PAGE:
It’s not only trainers who fall upon hard times or suffer through bad meetings that are beginning to dislike synthetic surfaces.
Take Bill Morey Jr., for example. He saddied Bold Chieftain to win Saturday’s $200,000 California Cup Classic at Santa Anita — the first time he’s started a horse over the track’s synthetic Pro-Ride surface.
Bold Chieftain started at Santa Anita last year during the track’s first season with a synthetic, but the 6-year-old son of Chief Seattle ran in the Cal Cup Mile on grass.
Morey, who is based in Northern California and starts horses all the time on Golden Gate’s Tapeta synthetic track, is another who gives the artificial surfaces less than a ringing endorsement.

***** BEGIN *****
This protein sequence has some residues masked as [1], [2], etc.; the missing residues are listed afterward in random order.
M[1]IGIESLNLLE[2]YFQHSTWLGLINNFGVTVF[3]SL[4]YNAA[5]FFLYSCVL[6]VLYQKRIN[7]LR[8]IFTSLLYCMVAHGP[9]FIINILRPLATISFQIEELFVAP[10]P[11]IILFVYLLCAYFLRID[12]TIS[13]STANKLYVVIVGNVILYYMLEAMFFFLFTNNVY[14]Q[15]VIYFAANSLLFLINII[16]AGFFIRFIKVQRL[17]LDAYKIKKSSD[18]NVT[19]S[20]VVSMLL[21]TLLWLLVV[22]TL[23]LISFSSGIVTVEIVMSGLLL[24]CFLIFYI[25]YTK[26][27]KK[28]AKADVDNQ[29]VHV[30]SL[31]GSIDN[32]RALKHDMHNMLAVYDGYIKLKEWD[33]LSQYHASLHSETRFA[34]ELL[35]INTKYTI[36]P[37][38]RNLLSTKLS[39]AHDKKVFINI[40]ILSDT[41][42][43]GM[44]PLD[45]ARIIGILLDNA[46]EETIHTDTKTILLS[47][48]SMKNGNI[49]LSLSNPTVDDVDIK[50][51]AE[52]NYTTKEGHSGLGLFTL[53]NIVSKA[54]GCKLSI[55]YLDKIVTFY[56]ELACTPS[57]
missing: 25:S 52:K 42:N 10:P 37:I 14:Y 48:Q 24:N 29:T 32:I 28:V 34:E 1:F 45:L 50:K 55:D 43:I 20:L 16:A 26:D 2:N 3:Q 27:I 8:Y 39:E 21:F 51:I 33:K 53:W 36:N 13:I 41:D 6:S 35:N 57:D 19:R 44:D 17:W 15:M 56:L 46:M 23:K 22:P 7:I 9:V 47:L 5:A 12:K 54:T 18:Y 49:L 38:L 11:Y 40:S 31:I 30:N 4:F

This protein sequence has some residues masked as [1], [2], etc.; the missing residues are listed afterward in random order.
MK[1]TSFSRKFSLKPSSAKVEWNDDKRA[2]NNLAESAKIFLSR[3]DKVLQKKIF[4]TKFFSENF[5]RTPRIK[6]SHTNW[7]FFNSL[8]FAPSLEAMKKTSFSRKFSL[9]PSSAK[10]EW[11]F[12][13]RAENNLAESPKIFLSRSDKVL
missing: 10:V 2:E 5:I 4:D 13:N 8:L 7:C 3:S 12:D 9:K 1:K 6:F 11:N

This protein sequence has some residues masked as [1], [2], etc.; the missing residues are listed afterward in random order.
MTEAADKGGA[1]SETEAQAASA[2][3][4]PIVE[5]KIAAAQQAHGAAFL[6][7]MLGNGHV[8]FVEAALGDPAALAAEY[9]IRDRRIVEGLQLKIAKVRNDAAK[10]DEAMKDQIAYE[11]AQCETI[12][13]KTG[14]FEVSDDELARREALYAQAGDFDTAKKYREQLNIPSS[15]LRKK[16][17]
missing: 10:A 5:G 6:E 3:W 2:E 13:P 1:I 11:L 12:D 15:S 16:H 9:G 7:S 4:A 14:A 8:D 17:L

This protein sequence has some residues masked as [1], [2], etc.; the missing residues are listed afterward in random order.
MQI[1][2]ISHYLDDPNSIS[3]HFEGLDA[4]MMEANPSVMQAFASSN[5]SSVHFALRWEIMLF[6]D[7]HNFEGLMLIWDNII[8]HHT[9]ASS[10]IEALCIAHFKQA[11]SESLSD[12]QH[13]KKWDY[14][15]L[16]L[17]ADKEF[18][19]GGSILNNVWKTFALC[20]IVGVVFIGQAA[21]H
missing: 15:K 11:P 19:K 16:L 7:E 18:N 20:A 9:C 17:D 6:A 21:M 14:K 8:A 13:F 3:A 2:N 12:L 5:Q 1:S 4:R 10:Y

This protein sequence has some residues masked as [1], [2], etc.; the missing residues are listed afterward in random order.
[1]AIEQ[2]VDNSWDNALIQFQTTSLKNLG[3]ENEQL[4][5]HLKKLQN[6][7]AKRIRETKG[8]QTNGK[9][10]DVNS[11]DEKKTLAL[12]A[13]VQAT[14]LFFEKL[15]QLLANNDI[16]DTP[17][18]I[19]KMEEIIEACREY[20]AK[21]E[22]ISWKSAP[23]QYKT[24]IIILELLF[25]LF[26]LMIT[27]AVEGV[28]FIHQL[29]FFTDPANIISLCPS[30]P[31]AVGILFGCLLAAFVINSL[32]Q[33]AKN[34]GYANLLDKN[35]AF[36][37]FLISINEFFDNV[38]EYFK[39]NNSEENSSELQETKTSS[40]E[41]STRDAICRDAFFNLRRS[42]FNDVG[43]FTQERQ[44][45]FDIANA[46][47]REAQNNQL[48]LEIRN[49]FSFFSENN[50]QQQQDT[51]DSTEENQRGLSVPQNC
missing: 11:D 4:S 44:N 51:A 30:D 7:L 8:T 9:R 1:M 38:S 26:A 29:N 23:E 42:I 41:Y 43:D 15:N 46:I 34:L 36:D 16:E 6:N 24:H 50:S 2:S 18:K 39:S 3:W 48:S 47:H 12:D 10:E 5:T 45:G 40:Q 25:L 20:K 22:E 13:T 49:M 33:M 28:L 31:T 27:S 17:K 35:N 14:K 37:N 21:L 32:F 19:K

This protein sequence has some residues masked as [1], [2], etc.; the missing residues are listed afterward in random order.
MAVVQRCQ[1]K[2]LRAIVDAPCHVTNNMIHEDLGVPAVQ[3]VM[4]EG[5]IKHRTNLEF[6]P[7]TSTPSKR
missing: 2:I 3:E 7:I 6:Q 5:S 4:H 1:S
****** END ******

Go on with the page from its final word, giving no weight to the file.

“There are pros and cons,” he said in the Santa Anita winner’s circle Saturday. “We have horses that just don’t like it, and we seem to have the horses that do like it and they rattle off some wins. I still believe we might have moved too quick on this stuff. I think it was all designed to make it easier for the handicappers, as well as safety of the track, so we’d go from one track to the other, they’d all be the same, and the handicappers wouldn’t have that track variance.
“Well, that didn’t turn out. Every track’s got a different synthetic. Hindsight is 20-20, but they might have moved a little early. I’m a dirt man; I’d just as soon run on dirt. Although, let me say one thing — when it rains up north, I’m happy to have this stuff because it can get miserable up there.”
One horseman who recently returned from two weeks in Lexington for the Keeneland September yearling sale told me that Kentucky horsemen want no part of shipping their horses west to run on synthetic tracks.